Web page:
Accurate commitment is something I have been passionate about since I started coaching cycling. In a world where the general advice about commitment seems to be “you have to be 100% committed to achieve your goals”, it’s hard for my “no you don’t” to make sense or be generally accepted.

Covered in this blog

  1. Why you can't be 100% committed (unless you're a pro)
  2. Why you can (& should) still have athletic dreams
  3. Why realistic goals are incredibly important
  4. How to be a realistically committed athlete
Athlete taking a rest during training


You’re not a professional athlete

First of all, if you are a professional athlete, or chasing a dream that is going to be nearly impossible, then you probably do need to accept that less than 100% commitment will result in failure. However, if your targets include any of the following, I suggest 100% commitment is just another load of crap you should stop listening to:

  1. Having the choice of riding inside or outdoors
  2. Enjoying riding in the sunshine
  3. Avoiding riding in the rain
  4. Riding with your friends
  5. Riding to a cafe stop
  6. Eating cake at the cafe stop
  7. Enjoying the occasional ‘cheat’ meal
  8. Enjoying the occasional alcoholic drink
  9. Skipping a session because of; work, family, sickness or other
  10. Enjoying cycling

This is just a short selection of many of the sacrifices you might have to make as you pursue 100% commitment. You might want to think about your situation and circumstances and add some more of your own.

Now I get that, in reality, if you are chasing an almost impossible goal, you might still achieve it (thus proving me wrong) if you have the occasional slice of cake, and there are probably a few people reading this that will be thinking that they have achieved their dreams while not sacrificing everything on this list. To that my answer is simply “you didn’t dream big enough”. Ultimately, you achieved your ‘dreams’, but you could have committed more and achieved even greater. You still weren’t 100% committed.

Athletes training at dusk


Why you shouldn’t give up your dreams

When I present on this topic, I always get a few worried faces. Some people take it so far as to say I’m trying to stop people from trying to reach their dreams. Well I’m not, I’m just disrupting the falsity that we have to be 100% committed to everything we do. Today's modern amateur athlete has more to worry about than their athletic dreams (see work; money; family; food; fun; work again; global pandemics; health in general; neighbours cat pooping on their lawn; you name it).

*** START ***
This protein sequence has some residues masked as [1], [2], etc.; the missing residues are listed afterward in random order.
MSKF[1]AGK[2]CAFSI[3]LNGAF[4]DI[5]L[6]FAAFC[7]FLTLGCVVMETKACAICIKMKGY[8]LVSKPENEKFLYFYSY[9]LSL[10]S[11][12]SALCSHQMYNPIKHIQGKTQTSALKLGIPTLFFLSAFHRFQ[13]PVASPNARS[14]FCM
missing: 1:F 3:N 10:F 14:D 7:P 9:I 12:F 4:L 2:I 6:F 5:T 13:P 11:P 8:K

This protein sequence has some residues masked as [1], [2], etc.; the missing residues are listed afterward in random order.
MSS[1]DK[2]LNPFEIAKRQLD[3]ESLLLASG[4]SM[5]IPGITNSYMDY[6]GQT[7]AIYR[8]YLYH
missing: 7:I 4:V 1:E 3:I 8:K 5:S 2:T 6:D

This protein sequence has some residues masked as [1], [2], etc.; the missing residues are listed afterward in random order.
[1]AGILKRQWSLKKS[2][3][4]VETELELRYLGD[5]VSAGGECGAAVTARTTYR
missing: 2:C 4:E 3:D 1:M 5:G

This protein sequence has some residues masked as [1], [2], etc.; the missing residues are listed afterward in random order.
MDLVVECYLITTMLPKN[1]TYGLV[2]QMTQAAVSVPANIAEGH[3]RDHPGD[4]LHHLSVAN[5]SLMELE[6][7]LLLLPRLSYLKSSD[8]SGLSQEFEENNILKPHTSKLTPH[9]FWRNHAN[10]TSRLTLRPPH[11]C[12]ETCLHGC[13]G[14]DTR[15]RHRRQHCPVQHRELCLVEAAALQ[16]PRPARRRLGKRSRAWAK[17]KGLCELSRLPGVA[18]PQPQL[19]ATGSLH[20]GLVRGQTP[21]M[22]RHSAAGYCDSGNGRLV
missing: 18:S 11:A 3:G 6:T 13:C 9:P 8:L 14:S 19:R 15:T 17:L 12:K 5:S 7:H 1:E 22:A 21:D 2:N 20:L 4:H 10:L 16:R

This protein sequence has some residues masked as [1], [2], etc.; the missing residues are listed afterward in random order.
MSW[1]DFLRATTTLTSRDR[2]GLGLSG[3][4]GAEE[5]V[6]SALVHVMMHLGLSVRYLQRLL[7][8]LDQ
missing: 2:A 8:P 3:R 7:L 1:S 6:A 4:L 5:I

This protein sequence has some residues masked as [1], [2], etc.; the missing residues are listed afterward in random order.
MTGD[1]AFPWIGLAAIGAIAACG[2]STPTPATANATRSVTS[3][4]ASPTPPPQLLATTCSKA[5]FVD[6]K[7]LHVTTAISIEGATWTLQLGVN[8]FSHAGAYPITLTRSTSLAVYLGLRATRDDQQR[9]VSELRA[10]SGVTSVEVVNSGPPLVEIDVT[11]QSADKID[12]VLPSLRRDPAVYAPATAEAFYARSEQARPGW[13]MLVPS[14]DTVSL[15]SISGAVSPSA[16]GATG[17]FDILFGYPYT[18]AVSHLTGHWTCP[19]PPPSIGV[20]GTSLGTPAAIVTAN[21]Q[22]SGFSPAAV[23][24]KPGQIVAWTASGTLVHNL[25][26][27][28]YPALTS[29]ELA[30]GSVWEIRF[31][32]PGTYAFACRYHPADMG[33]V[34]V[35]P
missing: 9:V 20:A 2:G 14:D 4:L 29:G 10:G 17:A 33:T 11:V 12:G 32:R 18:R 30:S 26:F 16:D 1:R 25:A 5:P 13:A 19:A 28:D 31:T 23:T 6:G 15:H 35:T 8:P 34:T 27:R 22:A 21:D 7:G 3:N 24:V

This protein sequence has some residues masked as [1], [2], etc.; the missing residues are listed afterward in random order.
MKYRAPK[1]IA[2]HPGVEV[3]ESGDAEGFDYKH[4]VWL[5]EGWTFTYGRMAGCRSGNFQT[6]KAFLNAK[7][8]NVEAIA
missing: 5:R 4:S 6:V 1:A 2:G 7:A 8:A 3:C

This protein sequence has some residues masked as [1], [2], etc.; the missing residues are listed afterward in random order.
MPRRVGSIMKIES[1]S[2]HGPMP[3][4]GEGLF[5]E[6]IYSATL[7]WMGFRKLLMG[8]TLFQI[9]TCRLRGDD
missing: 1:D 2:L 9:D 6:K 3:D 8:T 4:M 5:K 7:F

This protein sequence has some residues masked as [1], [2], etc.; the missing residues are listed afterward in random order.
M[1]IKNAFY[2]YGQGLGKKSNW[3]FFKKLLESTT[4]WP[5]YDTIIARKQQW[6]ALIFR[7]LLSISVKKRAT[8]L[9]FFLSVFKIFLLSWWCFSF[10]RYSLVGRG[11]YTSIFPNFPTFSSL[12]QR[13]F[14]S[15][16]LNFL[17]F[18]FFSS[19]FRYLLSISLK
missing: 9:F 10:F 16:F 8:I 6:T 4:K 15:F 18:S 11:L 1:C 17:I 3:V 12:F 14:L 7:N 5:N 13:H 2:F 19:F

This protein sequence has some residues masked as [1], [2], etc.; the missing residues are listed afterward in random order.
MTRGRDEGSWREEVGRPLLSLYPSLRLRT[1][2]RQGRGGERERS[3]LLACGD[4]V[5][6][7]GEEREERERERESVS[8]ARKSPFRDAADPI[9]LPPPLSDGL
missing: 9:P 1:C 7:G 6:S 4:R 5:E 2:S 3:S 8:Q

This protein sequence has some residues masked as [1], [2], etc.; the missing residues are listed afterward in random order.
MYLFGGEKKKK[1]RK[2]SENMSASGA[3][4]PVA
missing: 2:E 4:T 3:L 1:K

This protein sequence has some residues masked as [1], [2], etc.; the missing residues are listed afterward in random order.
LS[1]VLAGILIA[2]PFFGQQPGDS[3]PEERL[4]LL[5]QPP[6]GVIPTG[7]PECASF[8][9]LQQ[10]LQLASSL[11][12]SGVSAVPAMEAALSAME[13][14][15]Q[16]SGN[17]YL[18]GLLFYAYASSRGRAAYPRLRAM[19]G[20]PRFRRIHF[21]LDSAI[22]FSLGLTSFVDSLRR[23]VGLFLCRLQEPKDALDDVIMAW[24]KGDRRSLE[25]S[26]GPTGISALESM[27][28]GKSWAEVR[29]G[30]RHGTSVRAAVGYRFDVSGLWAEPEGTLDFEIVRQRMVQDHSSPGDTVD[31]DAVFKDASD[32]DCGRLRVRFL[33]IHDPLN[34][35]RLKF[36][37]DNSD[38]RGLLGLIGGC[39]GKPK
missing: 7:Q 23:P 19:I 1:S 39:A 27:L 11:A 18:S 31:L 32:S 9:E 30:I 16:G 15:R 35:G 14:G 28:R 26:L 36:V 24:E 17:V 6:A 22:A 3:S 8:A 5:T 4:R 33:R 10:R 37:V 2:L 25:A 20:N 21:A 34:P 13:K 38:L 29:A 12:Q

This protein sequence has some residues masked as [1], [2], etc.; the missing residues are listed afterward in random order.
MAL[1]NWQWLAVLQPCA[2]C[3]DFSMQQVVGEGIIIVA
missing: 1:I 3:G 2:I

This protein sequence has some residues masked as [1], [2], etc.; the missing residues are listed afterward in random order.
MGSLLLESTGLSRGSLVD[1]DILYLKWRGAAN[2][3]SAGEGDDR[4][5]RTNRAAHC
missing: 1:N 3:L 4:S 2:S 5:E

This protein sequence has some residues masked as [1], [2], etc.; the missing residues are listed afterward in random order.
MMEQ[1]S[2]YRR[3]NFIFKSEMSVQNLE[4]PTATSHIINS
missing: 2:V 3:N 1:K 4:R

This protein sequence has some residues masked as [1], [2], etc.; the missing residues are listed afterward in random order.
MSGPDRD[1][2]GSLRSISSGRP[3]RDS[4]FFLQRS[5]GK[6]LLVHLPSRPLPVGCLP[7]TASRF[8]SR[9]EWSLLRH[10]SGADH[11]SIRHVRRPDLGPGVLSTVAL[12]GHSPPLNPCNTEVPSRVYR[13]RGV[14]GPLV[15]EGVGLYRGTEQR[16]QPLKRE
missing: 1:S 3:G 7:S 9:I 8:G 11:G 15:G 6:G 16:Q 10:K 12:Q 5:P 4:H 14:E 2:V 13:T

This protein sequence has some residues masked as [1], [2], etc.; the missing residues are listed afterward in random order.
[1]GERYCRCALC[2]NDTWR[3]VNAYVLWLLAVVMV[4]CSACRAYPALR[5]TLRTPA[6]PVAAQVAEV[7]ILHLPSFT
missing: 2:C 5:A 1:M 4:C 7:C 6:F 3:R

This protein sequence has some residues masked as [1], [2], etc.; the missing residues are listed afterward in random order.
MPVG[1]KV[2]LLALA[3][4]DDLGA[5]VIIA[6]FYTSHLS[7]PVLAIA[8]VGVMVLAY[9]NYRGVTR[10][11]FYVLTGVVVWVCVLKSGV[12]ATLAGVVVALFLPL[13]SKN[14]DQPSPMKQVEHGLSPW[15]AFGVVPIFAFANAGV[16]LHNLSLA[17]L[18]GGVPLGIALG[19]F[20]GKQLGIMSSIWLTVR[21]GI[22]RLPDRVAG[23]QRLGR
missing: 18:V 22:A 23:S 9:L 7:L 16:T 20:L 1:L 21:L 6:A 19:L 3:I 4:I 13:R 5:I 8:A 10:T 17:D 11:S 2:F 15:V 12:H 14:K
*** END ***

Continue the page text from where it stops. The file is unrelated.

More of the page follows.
It’s like being a perfectionist; nothing is ever good enough. If you burden yourself with this belief that you must be 100% committed to reach your dreams, you will burden yourself with all the times you fail to be 100% committed. Give yourself a break and enjoy the journey, being realistic about what you can actually achieve and what your dreams are.

Morning mountain bike ride


Why your goals are incredibly important

Here is where you need to take a very objective look at yourself and what you want to achieve. If you are aiming for Olympic success, Tour de France wins or anything that only a small handful of people can actually achieve, put down the cake and get back on the bike. If you are doing something challenging, but ultimately not impossible, you should be fine to enjoy the journey a little more.

How can you tell? You can use a combination of your previous data and experiences together with what you know about your goals and dreams to determine how likely you are to succeed. You can then make an educated guess at just how committed you have to be.

The magic happens when you correlate how committed you need to be with how committed you think you can be (use my list above, adding some more limiters that relate to you). If you believe you can still be successful in your goals, great! If you are concerned that it is close, you can use this knowledge to be a little bit more strict with yourself, like accountability and motivation. If you are now seriously scared you will fail, you might simply need to reassess your goals. That is fine and reassessing your goals is far better than complete failure or quitting when you start to realise you’ve over-committed.

Committed athletes train in all weather



Giving up the idea that you have to be 100% committed to achieve your dreams will allow your mental state much more freedom. Having an accurate idea of what you can and can’t do, while still achieving your goals, will ensure that you are actually more likely to achieve them. We all know too many people who quit because it gets too hard - the truth is that it was never too hard, most of them just over-committed to the goals than what was realistic.

Break the stigma with me and enjoy riding your bike and achieving your dreams!


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About The Author: Pav Bryan

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